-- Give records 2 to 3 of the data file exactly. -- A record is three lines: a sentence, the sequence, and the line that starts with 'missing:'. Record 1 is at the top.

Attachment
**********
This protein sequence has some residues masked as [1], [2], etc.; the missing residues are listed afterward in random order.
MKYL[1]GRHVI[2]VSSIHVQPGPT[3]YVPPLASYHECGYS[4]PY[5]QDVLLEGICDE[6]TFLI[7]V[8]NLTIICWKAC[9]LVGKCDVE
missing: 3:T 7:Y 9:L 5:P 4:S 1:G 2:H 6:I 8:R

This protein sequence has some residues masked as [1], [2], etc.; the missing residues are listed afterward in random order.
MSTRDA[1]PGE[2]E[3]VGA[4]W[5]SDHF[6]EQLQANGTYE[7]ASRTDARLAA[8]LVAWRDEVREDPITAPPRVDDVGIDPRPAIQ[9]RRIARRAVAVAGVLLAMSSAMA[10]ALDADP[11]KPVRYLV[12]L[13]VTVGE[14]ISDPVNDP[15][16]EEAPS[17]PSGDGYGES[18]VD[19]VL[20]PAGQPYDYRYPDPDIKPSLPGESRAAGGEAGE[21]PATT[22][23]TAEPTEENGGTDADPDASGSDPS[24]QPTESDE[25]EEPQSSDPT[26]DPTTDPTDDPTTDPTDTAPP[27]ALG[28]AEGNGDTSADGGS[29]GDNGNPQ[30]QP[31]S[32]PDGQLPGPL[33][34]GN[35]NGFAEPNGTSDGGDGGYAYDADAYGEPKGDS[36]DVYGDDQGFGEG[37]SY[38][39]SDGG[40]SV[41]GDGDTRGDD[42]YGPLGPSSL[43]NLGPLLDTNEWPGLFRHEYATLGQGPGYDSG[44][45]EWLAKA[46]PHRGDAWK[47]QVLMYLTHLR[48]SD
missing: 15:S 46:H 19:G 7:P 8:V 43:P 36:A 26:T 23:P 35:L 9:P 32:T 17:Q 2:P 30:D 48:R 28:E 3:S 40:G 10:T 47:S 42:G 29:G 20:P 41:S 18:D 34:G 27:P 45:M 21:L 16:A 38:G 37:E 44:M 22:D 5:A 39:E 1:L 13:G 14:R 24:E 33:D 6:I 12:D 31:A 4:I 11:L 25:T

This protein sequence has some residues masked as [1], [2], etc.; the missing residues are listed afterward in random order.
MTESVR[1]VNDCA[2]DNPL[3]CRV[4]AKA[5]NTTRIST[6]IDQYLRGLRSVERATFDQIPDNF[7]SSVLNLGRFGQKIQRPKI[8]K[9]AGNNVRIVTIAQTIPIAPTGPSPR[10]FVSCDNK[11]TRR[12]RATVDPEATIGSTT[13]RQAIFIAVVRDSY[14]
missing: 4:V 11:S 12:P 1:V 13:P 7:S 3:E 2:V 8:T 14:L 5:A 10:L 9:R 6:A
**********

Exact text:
This protein sequence has some residues masked as [1], [2], etc.; the missing residues are listed afterward in random order.
MSTRDA[1]PGE[2]E[3]VGA[4]W[5]SDHF[6]EQLQANGTYE[7]ASRTDARLAA[8]LVAWRDEVREDPITAPPRVDDVGIDPRPAIQ[9]RRIARRAVAVAGVLLAMSSAMA[10]ALDADP[11]KPVRYLV[12]L[13]VTVGE[14]ISDPVNDP[15][16]EEAPS[17]PSGDGYGES[18]VD[19]VL[20]PAGQPYDYRYPDPDIKPSLPGESRAAGGEAGE[21]PATT[22][23]TAEPTEENGGTDADPDASGSDPS[24]QPTESDE[25]EEPQSSDPT[26]DPTTDPTDDPTTDPTDTAPP[27]ALG[28]AEGNGDTSADGGS[29]GDNGNPQ[30]QP[31]S[32]PDGQLPGPL[33][34]GN[35]NGFAEPNGTSDGGDGGYAYDADAYGEPKGDS[36]DVYGDDQGFGEG[37]SY[38][39]SDGG[40]SV[41]GDGDTRGDD[42]YGPLGPSSL[43]NLGPLLDTNEWPGLFRHEYATLGQGPGYDSG[44][45]EWLAKA[46]PHRGDAWK[47]QVLMYLTHLR[48]SD
missing: 15:S 46:H 19:G 7:P 8:V 43:P 36:A 26:T 23:P 35:L 9:P 32:T 17:Q 2:P 30:D 48:R 28:E 3:S 40:G 10:T 47:S 42:G 29:G 20:P 41:S 18:D 34:G 27:P 45:M 21:L 16:A 38:G 37:E 44:M 22:D 5:A 39:E 1:L 13:G 14:R 24:E 33:D 6:I 12:D 31:A 4:I 11:L 25:T

This protein sequence has some residues masked as [1], [2], etc.; the missing residues are listed afterward in random order.
MTESVR[1]VNDCA[2]DNPL[3]CRV[4]AKA[5]NTTRIST[6]IDQYLRGLRSVERATFDQIPDNF[7]SSVLNLGRFGQKIQRPKI[8]K[9]AGNNVRIVTIAQTIPIAPTGPSPR[10]FVSCDNK[11]TRR[12]RATVDPEATIGSTT[13]RQAIFIAVVRDSY[14]
missing: 4:V 11:S 12:P 1:V 13:P 7:S 3:E 2:V 8:T 14:L 5:A 10:L 9:R 6:A